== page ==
I just read my first Dean Koontz called By The Light of the Moon and was totally blown away. His writing voice is unique and takes a bit of getting used to. It is very visually descriptive and intense and sets the mood for the story.
Shortly before being knocked unconscious and bound to a chair, before being injected with an unknown substance against his will, and before discovering that the world was deeply mysterious in ways he’d never before imagined, Dylan O’Conner left his motel room and walked across the highway to a brightly lighted fast-food franchise to buy cheeseburgers, French fries, pocket pies with apple filling, and a vanilla milkshake.
The expired day lay buried in the earth, in the asphalt. Unseen but felt, its ghost haunted the Arizona night: a hot spirit rising lazily from every inch of ground that Dylan crossed.
Here at the end of town that served travelers from the nearby interstate, formidable batteries of colorful electric signs warred for customers. In spite of this bright battle, however, an impressive sea of stars gleamed from horizon to horizon, for the air was clear and dry. A westbound moon, as round as a ship’s wheel, plied the starry ocean.
The vastness above appeared clean and full of promise, but the world at ground level looked dusty, weary. Rather than being combed by a single wind, the night was plaited with many breezes, each with an individual quality of whispery speech and a unique scent. Redolent of desert grit, of cactus pollen, of diesel fumes, of hot blacktop, the air curdled as Dylan drew near to the restaurant, thickened with the aroma of long-used deep-fryer oil, with hamburger grease smoking on a griddle, with fried-onion vapors nearly as thick as blackdamp.
Doesn't that really capture your attention, make you think, see, imagine and want to read more. He writes mainly suspense thrillers with elements of horror, science fiction and mystery. I love psychological thrillers - the ones that chill you to the bone, make the hair stand up on the back of your neck. I love to be scared, but not grossed out. I don't love graphic, blood and gut, chop em up, horror novels. However I loved Laurell K. Hamilton's Anita Blake Vampire Series so I just maybe able to handle some of Koontz more scarier books.
Besides numerous stand alone fiction stories, Koontz also written two series. A reworked Frankenstein in a series starting with Frankenstein: Prodigal Son which I'm kind of iffy about reading but want to.
Book Description: Every city has secrets. But none as terrible as this. His name is Deucalion, a tattooed man of mysterious origin, a sleight-of-reality artist who’s traveled the centuries with a secret worse than death. He arrives as a serial killer stalks the streets, a killer who carefully selects his victims for the humanity that is missing in himself. Detective Carson O’Connor is cool, cynical, and every bit as tough as she looks. Her partner Michael Maddison would back her up all the way to Hell itself–and that just may be where this case ends up. For the no-nonsense O’Connor is suddenly talking about an ages-old conspiracy, a near immortal race of beings, and killers that are more—and less—than human. Soon it will be clear that as crazy as she sounds, the truth is even more ominous. For their quarry isn’t merely a homicidal maniac—but his deranged maker.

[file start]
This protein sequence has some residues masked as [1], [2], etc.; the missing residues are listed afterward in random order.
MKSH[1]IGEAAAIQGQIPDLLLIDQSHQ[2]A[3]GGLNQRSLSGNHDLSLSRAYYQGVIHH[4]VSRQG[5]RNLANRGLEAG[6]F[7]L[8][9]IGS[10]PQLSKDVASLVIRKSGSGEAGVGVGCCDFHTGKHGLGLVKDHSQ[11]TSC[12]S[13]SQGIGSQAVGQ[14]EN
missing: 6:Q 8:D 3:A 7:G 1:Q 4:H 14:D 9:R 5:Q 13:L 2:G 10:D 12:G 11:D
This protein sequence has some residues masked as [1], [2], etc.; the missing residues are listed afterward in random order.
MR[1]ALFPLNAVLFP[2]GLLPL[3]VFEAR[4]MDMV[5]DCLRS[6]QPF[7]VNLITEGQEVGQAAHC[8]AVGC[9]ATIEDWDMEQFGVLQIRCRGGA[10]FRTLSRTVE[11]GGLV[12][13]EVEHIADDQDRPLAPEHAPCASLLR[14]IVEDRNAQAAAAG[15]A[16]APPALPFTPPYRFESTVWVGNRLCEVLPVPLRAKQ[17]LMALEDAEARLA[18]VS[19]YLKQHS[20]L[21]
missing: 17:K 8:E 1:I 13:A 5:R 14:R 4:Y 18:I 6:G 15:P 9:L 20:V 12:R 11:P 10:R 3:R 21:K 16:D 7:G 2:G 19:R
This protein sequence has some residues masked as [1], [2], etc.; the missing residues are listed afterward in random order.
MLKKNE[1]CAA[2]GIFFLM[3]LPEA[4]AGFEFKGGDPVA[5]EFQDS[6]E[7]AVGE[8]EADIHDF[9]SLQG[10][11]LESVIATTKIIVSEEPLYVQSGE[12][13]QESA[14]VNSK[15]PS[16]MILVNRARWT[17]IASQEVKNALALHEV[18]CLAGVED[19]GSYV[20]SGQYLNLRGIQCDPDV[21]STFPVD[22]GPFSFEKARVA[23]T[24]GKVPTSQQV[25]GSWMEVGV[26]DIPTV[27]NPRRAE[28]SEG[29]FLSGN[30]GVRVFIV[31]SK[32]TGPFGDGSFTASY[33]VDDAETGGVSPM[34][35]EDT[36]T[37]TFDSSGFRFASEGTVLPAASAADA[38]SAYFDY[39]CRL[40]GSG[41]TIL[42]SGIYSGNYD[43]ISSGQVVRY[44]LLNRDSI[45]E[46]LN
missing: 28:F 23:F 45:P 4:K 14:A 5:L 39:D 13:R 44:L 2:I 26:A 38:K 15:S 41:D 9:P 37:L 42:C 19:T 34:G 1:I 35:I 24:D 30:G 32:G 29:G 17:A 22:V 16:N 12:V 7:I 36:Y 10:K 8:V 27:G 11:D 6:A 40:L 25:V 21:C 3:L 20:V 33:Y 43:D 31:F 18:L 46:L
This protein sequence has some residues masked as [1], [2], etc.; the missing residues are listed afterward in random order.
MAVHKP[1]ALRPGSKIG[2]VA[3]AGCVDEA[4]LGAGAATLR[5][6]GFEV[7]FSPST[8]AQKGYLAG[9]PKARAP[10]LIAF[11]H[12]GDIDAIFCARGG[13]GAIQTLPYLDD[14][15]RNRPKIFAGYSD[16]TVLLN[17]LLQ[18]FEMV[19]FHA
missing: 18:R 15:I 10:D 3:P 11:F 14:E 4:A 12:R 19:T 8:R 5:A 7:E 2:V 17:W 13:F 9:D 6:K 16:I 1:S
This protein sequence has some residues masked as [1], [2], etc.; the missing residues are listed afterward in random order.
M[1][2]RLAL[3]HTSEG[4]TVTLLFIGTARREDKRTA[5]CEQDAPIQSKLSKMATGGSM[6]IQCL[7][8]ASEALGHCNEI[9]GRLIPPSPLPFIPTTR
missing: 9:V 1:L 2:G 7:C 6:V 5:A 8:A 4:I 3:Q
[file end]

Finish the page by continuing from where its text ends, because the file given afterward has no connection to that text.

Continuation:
The other series is a story about a short order cook by the name of Odd Thomas who talks to the dead. Or rather they talk to him and he doesn't quite know why.
Book description: “The dead don’t talk. I don’t know why.” But they do try to communicate, with a short-order cook in a small desert town serving as their reluctant confidant. Odd Thomas thinks of himself as an ordinary guy, if possessed of a certain measure of talent at the Pico Mundo Grill and rapturously in love with the most beautiful girl in the world, Stormy Llewellyn. Maybe he has a gift, maybe it’s a curse, Odd has never been sure, but he tries to do his best by the silent souls who seek him out. Sometimes they want justice, and Odd’s otherworldly tips to Pico Mundo’s sympathetic police chief, Wyatt Porter, can solve a crime. Occasionally they can prevent one. But this time it’s different. A mysterious man comes to town with a voracious appetite, a filing cabinet stuffed with information on the world’s worst killers, and a pack of hyena-like shades following him wherever he goes. Who the man is and what he wants, not even Odd’s deceased informants can tell him. His most ominous clue is a page ripped from a day-by-day calendar for August 15.
The ninth book in the series Odd Apocalypse is due to be released July 2012.
Book description: "The stallion reared over me, silently slashing the air with the hooves of its forelegs, a creature of such immense power that I stumbled backward even though I knew that it was as immaterial as a dream. . . .
The woman astride the ghostly mount reaches out desperately, the latest spirit to enlist the aid of Odd Thomas, the unassuming young fry cook whose gift—or curse—it is to see the shades of the restless dead, and to help them when he can. This mission of mercy will lead Odd through realms of darkness he has never before encountered, as he probes the long-held secrets of a sinister estate and those who inhabit it......
I've had fun perusing Dean Koontz website the past few days and added a few books to my wishlist including: The Bad Place, Cold Fire, Ice Bound and Dark Rivers of the Heart. He has text and audio excerpts, book trailers and all kinds of neat stuff. Be sure to check it out.
Authors with birthdays this week
Suzanne Brockmann - May 6th
Peter Carey - May 7th
Thomas Pynchon - May 8th
Richard Adams - May 9th
Barbara Taylor Bradford - May 10th
Robin Lee Hatcher - May 10th
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